Israel's Battle for Peace Between Religion and State

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The relationship between religion and state in Israel is stormy. Lately, it seems the ultra-Orthodox have launched a new offensive on several fronts.

The relationship between religion and state in Israel is stormy. Lately, it seems the ultra-Orthodox have launched a new offensive on several fronts.

First, representatives of the ultra-Orthodox community went back on their Western Wall compromise agreement, a compromise that would give anyone interested in alternative prayer the option of holding services at the Wall’s southern section. Now, they are demanding that the Reform and Conservative movements be denied any official recognition in the new plaza at all.

Further, judges from the Petach Tikva rabbinical court recently took a bold step when they attempted to revoke conversions conducted by Rabbi Haskel Lookstein, a prominent Orthodox American rabbi. Lookstein converted, among others, Ivanka Trump, daughter of Republican presidential candidate Donald Trump. The judges who made this decision were unaware of who Lookstein is. Rather, they based their decision on the fact that he does not appear on the list of Diaspora rabbis whose conversions are approved by the Israeli Chief Rabbinate.

And earlier this summer, ultra-Orthodox legislators presented the Mikveh Bill, which has passed in its preliminary Knesset readings and is still being debated by the parliament. The bill stipulates that any immersion in a public mikveh (ritual bath) must be handled according to the Chief Rabbinate’s rules.

This new ultra-Orthodox offensive must be fought.

For starters, we must be unyielding in our opposition to reneging on the Kotel compromise. The agreement in its essence gave equally as much to the ultra-Orthodox (recognition of their monopoly over the majority of the Western Wall) as to those in search of a more egalitarian environment (the ability to pray freely in the separate and almost-equal southern section of the Wall). The fear of the ultra-Orthodox is that creating this southern section recognizes and legitimizes pluralistic streams of Judaism. The reality is that these streams received such legitimacy more than 20 years ago when a decision was made to establish official conversion institutes whose leadership would include representatives of the Conservative and Reform movements.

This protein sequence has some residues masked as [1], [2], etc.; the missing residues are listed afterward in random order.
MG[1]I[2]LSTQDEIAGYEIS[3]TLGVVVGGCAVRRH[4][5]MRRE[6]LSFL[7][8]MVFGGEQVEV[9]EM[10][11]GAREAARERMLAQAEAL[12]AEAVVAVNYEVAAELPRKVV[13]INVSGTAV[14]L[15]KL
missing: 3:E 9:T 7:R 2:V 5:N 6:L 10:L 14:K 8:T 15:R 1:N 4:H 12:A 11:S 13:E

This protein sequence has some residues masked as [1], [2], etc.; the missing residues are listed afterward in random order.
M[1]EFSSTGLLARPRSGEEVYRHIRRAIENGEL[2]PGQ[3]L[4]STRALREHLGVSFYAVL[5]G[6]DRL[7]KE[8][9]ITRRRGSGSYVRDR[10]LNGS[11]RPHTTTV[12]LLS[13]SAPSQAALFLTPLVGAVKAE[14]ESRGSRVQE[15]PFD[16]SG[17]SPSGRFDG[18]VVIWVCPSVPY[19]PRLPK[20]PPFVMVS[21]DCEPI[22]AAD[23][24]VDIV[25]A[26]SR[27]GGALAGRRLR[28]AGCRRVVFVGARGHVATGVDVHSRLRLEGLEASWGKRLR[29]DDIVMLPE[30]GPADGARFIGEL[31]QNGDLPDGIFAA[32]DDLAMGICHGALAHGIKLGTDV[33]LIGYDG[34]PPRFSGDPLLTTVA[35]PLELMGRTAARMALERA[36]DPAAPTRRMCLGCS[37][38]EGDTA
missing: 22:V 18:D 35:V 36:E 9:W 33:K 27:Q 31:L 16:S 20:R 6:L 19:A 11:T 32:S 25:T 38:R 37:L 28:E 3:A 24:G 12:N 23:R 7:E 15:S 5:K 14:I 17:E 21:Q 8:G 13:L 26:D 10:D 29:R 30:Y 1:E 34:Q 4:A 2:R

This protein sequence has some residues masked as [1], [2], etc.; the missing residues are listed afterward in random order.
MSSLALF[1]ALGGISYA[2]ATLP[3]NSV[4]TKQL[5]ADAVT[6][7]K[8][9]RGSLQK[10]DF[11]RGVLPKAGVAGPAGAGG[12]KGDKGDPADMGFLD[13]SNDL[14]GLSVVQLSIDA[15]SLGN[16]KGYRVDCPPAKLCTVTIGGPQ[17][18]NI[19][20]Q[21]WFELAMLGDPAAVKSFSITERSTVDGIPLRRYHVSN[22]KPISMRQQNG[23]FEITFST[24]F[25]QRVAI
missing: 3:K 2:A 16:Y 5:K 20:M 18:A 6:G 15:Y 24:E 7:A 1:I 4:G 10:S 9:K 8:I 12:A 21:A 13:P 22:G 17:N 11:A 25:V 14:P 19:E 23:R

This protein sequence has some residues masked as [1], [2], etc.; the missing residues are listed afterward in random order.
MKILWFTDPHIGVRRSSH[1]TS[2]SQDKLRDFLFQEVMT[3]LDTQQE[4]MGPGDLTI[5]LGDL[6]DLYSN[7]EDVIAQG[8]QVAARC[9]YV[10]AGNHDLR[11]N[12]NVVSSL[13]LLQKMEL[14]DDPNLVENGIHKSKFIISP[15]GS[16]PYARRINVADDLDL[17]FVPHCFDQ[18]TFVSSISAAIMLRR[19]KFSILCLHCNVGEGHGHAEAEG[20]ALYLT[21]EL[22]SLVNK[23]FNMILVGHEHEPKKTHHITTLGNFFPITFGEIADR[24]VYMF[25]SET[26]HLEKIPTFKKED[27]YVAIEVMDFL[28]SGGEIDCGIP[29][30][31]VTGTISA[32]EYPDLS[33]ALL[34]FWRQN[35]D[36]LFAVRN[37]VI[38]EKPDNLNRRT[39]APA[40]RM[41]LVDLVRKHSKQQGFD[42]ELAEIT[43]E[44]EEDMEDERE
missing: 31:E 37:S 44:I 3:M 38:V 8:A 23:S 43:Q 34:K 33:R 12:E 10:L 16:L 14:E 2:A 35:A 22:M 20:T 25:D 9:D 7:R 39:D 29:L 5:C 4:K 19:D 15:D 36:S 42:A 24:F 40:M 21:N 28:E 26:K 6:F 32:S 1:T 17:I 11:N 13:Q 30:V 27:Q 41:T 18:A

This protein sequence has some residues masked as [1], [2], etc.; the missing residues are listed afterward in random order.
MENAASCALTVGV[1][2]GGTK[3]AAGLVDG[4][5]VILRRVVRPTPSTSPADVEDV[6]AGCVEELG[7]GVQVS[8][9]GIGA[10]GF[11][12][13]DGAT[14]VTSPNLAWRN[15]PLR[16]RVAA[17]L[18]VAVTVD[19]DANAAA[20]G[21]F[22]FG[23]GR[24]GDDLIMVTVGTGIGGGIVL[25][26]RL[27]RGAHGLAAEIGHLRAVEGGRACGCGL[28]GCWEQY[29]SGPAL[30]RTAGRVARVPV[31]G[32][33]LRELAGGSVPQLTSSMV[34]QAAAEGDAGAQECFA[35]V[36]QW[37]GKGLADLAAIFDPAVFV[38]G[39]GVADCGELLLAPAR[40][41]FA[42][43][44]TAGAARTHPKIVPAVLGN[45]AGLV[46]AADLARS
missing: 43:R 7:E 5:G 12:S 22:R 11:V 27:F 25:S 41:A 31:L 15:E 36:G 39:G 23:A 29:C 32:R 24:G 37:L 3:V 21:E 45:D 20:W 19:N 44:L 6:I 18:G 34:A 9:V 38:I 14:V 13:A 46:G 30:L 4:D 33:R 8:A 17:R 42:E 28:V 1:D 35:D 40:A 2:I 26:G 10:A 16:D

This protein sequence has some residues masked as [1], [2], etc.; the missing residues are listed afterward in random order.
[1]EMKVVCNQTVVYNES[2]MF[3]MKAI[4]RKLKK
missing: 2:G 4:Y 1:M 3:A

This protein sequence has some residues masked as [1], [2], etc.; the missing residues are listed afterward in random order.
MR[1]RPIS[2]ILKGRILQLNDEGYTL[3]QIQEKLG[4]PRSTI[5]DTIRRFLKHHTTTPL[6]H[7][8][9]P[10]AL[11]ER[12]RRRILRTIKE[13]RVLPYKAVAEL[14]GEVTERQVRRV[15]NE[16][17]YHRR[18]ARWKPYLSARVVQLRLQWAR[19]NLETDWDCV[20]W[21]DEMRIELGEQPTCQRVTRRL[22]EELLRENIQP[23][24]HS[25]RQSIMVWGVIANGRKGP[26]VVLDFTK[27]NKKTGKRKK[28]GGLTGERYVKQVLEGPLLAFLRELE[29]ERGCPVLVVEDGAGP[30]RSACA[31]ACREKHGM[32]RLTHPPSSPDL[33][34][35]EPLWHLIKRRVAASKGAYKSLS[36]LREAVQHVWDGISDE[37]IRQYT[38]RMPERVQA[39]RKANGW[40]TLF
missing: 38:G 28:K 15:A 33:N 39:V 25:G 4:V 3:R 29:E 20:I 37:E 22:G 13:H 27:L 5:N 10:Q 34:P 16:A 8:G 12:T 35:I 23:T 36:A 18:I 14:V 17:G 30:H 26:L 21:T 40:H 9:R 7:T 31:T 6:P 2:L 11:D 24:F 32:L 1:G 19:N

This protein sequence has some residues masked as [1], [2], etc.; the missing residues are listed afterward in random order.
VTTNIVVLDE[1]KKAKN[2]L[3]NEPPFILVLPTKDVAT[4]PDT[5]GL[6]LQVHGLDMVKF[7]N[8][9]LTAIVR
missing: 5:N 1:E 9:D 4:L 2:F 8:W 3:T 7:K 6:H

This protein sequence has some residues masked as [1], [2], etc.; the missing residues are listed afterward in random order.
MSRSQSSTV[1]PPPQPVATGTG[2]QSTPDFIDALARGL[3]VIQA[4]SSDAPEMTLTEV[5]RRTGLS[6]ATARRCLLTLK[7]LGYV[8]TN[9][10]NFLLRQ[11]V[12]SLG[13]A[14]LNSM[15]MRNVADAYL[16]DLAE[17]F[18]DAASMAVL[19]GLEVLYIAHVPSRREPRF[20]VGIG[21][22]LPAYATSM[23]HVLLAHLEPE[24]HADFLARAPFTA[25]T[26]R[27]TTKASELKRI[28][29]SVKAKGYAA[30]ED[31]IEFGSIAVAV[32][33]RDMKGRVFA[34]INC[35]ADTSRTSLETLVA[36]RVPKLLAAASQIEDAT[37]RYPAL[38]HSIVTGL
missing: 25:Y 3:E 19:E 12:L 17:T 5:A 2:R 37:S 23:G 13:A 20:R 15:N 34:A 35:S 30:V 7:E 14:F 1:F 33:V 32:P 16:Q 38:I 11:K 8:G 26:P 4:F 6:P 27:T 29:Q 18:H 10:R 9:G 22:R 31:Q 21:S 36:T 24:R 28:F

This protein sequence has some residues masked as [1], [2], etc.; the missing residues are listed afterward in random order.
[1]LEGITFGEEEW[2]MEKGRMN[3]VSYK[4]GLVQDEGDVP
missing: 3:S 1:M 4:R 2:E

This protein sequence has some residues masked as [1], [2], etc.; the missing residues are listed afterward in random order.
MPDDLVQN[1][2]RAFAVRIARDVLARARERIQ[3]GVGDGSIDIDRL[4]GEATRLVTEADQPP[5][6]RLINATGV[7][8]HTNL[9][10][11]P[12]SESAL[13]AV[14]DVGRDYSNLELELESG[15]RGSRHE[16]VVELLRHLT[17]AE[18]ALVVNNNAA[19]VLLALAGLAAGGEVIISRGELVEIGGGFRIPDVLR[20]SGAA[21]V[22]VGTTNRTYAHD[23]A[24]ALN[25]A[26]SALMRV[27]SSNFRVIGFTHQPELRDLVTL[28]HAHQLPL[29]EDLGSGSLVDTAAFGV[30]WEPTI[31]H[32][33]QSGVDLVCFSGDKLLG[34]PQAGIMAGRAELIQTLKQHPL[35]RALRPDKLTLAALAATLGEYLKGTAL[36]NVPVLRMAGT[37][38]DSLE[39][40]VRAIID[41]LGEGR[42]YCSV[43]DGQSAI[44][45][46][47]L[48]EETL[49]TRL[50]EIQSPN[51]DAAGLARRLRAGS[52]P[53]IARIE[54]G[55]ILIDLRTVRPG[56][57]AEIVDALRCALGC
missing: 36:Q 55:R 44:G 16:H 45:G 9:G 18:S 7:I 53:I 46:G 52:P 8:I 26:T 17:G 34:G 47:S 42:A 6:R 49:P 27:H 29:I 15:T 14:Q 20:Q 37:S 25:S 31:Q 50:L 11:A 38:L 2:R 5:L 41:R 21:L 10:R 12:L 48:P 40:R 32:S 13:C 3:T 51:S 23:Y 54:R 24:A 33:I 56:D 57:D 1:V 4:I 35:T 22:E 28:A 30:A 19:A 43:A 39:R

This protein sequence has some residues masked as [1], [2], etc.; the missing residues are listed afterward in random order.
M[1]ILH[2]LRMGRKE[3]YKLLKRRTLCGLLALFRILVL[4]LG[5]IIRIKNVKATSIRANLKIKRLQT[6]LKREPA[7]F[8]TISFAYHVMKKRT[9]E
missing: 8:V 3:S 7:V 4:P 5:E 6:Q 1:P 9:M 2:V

The State of Israel is the nation-state of the whole Jewish people. As such, our government must ensure all Jews can prayer at this most holy Jewish landmark.

Regarding the Rabbi Lookstein affair—it will work itself out. Chief Rabbi David Lau announced that he did not agree with the Petach Tikva court’s decision, so the particular situation will be rectified. Nonetheless, the Lookstein affair is indicative of a greater problem. While the State of Israel needs a reliable list of Diaspora rabbis who perform conversions, that list cannot be comprised of solely Orthodox rabbis. Israel’s High Court of Justice long ago recognized non-Orthodox conversions that were carried out in the Diaspora when it comes to the Law of Return. What the rabbinical court did in the Lookstein affair was to use its monopoly over marriage to take back its de facto monopoly over conversions, as well. This is not OK.

Lastly, mikvehs are taxpayer-funded public buildings. The Rabbinate has no right to dictate how those who wish to immerse do so. Further, the law not only affects those who wish to use the mikveh to complete their non-Orthodox conversions, but also thousands of women who use the mikveh monthly and do not want to be subject to the supervision of an ultra-Orthodox mikveh attendants who is employed by the Chief Rabbinate. Ultra-Orthodox political representatives have promised the Mikveh Bill will have no impact on women, but it is difficult to see how those promises can be anything more than mere words. What would prevent a mikveh attendant, even one who is acting independently, from imposing her view on the women’s immersion process?

But even as we are pained by recent events, we must take a positive perspective. The current battles are a result of the fact that more open-minded Israelis and Jews in the Diaspora are demanding change. The Rabbinate feels its control slipping away. Recent moves by the ultra-Orthodox are an attempt to maintain its stature.

We must sustain our fight. We must also recognize that we are in this together. The secular Israeli population is unwilling to accept the Rabbinate’s monopoly. Over the years, a growing number of younger members of the National Religious community have begun to oppose it, too. And we are likewise seeing a new generation of ultra-Orthodox who are beginning to at least feel uncomfortable with this monopoly.

Real change takes time. But this is a battle that, if won, could ultimately turn Israel’s stormy relationship between religion and state into a more docile one that benefits all Jewish people.

Yair Sheleg is the director of the Religion and State program at the Israel Democracy Institute.

This op-ed originally appeared on jns.org.